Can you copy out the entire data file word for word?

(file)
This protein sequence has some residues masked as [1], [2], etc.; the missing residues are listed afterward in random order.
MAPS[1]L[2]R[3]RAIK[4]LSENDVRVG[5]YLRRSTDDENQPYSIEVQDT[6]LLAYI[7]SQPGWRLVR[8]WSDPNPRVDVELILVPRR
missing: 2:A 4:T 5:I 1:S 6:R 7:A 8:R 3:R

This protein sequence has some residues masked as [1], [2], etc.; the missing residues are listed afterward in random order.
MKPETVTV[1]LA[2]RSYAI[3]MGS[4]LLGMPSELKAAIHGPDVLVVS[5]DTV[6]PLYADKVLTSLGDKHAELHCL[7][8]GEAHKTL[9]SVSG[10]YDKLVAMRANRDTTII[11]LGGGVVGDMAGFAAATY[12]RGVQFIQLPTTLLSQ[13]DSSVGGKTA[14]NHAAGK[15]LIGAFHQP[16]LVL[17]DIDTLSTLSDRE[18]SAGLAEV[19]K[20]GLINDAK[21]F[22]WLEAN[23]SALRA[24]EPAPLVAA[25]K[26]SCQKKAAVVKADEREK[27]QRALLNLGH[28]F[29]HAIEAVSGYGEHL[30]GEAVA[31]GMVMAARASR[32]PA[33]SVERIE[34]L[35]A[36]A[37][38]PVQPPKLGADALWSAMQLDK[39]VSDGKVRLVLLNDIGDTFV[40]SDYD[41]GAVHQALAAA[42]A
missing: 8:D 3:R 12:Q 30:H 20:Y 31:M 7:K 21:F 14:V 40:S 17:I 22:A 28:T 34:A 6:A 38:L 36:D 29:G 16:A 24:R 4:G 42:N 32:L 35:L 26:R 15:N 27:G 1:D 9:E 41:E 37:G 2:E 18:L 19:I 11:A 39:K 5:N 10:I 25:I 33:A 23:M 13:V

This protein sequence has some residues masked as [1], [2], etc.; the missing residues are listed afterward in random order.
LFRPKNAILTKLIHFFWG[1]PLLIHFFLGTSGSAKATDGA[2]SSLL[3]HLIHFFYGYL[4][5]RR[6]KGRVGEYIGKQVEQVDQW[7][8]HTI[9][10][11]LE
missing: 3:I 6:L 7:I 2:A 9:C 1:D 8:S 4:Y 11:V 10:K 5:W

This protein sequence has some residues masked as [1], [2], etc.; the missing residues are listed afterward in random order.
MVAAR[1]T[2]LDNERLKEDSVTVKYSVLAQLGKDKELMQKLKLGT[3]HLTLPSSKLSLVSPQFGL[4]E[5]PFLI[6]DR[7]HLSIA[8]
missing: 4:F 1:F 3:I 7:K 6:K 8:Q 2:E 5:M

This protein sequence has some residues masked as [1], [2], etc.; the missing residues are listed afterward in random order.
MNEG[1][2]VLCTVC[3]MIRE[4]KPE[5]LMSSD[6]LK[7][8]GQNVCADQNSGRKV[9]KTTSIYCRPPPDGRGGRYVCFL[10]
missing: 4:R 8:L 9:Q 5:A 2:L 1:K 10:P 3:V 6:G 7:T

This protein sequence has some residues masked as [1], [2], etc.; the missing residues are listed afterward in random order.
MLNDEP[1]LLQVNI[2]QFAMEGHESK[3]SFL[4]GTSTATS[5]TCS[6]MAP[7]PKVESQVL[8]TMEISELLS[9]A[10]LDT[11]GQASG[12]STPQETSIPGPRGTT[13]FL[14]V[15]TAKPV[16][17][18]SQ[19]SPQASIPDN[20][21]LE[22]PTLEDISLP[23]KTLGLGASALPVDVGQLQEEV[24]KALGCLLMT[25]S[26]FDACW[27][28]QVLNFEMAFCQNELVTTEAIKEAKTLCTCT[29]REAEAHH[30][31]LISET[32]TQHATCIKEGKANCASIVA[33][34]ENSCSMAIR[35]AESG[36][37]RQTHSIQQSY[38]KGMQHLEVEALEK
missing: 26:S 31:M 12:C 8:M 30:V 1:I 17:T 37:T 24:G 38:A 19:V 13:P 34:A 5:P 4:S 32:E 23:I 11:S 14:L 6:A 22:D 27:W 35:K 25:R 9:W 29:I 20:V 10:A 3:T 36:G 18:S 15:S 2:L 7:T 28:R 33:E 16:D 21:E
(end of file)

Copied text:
This protein sequence has some residues masked as [1], [2], etc.; the missing residues are listed afterward in random order.
MAPS[1]L[2]R[3]RAIK[4]LSENDVRVG[5]YLRRSTDDENQPYSIEVQDT[6]LLAYI[7]SQPGWRLVR[8]WSDPNPRVDVELILVPRR
missing: 2:A 4:T 5:I 1:S 6:R 7:A 8:R 3:R

This protein sequence has some residues masked as [1], [2], etc.; the missing residues are listed afterward in random order.
MKPETVTV[1]LA[2]RSYAI[3]MGS[4]LLGMPSELKAAIHGPDVLVVS[5]DTV[6]PLYADKVLTSLGDKHAELHCL[7][8]GEAHKTL[9]SVSG[10]YDKLVAMRANRDTTII[11]LGGGVVGDMAGFAAATY[12]RGVQFIQLPTTLLSQ[13]DSSVGGKTA[14]NHAAGK[15]LIGAFHQP[16]LVL[17]DIDTLSTLSDRE[18]SAGLAEV[19]K[20]GLINDAK[21]F[22]WLEAN[23]SALRA[24]EPAPLVAA[25]K[26]SCQKKAAVVKADEREK[27]QRALLNLGH[28]F[29]HAIEAVSGYGEHL[30]GEAVA[31]GMVMAARASR[32]PA[33]SVERIE[34]L[35]A[36]A[37][38]PVQPPKLGADALWSAMQLDK[39]VSDGKVRLVLLNDIGDTFV[40]SDYD[41]GAVHQALAAA[42]A
missing: 8:D 3:R 12:Q 30:H 20:Y 31:M 7:K 21:F 14:V 40:S 17:I 22:A 28:T 34:A 6:A 38:L 36:D 29:G 16:A 24:R 4:G 42:N 32:L 35:L 26:R 15:N 27:G 1:D 9:E 41:E 37:G 2:E 18:L 19:I 11:A 39:K 5:N 10:I 25:I 33:A 23:M 13:V

This protein sequence has some residues masked as [1], [2], etc.; the missing residues are listed afterward in random order.
LFRPKNAILTKLIHFFWG[1]PLLIHFFLGTSGSAKATDGA[2]SSLL[3]HLIHFFYGYL[4][5]RR[6]KGRVGEYIGKQVEQVDQW[7][8]HTI[9][10][11]LE
missing: 3:I 6:L 7:I 2:A 9:C 1:D 8:S 4:Y 11:V 10:K 5:W

This protein sequence has some residues masked as [1], [2], etc.; the missing residues are listed afterward in random order.
MVAAR[1]T[2]LDNERLKEDSVTVKYSVLAQLGKDKELMQKLKLGT[3]HLTLPSSKLSLVSPQFGL[4]E[5]PFLI[6]DR[7]HLSIA[8]
missing: 4:F 1:F 3:I 7:K 6:K 8:Q 2:E 5:M

This protein sequence has some residues masked as [1], [2], etc.; the missing residues are listed afterward in random order.
MNEG[1][2]VLCTVC[3]MIRE[4]KPE[5]LMSSD[6]LK[7][8]GQNVCADQNSGRKV[9]KTTSIYCRPPPDGRGGRYVCFL[10]
missing: 4:R 8:L 9:Q 5:A 2:L 1:K 10:P 3:V 6:G 7:T

This protein sequence has some residues masked as [1], [2], etc.; the missing residues are listed afterward in random order.
MLNDEP[1]LLQVNI[2]QFAMEGHESK[3]SFL[4]GTSTATS[5]TCS[6]MAP[7]PKVESQVL[8]TMEISELLS[9]A[10]LDT[11]GQASG[12]STPQETSIPGPRGTT[13]FL[14]V[15]TAKPV[16][17][18]SQ[19]SPQASIPDN[20][21]LE[22]PTLEDISLP[23]KTLGLGASALPVDVGQLQEEV[24]KALGCLLMT[25]S[26]FDACW[27][28]QVLNFEMAFCQNELVTTEAIKEAKTLCTCT[29]REAEAHH[30][31]LISET[32]TQHATCIKEGKANCASIVA[33][34]ENSCSMAIR[35]AESG[36][37]RQTHSIQQSY[38]KGMQHLEVEALEK
missing: 26:S 31:M 12:C 8:M 30:V 1:I 17:T 37:T 24:G 38:A 19:V 13:P 34:A 5:P 4:S 32:E 23:I 11:S 14:L 6:A 22:D 27:W 35:K 25:R 9:W 29:I 20:V 10:A 3:T 36:G 18:S 15:S 2:L 7:T 28:R 33:E 16:D 21:E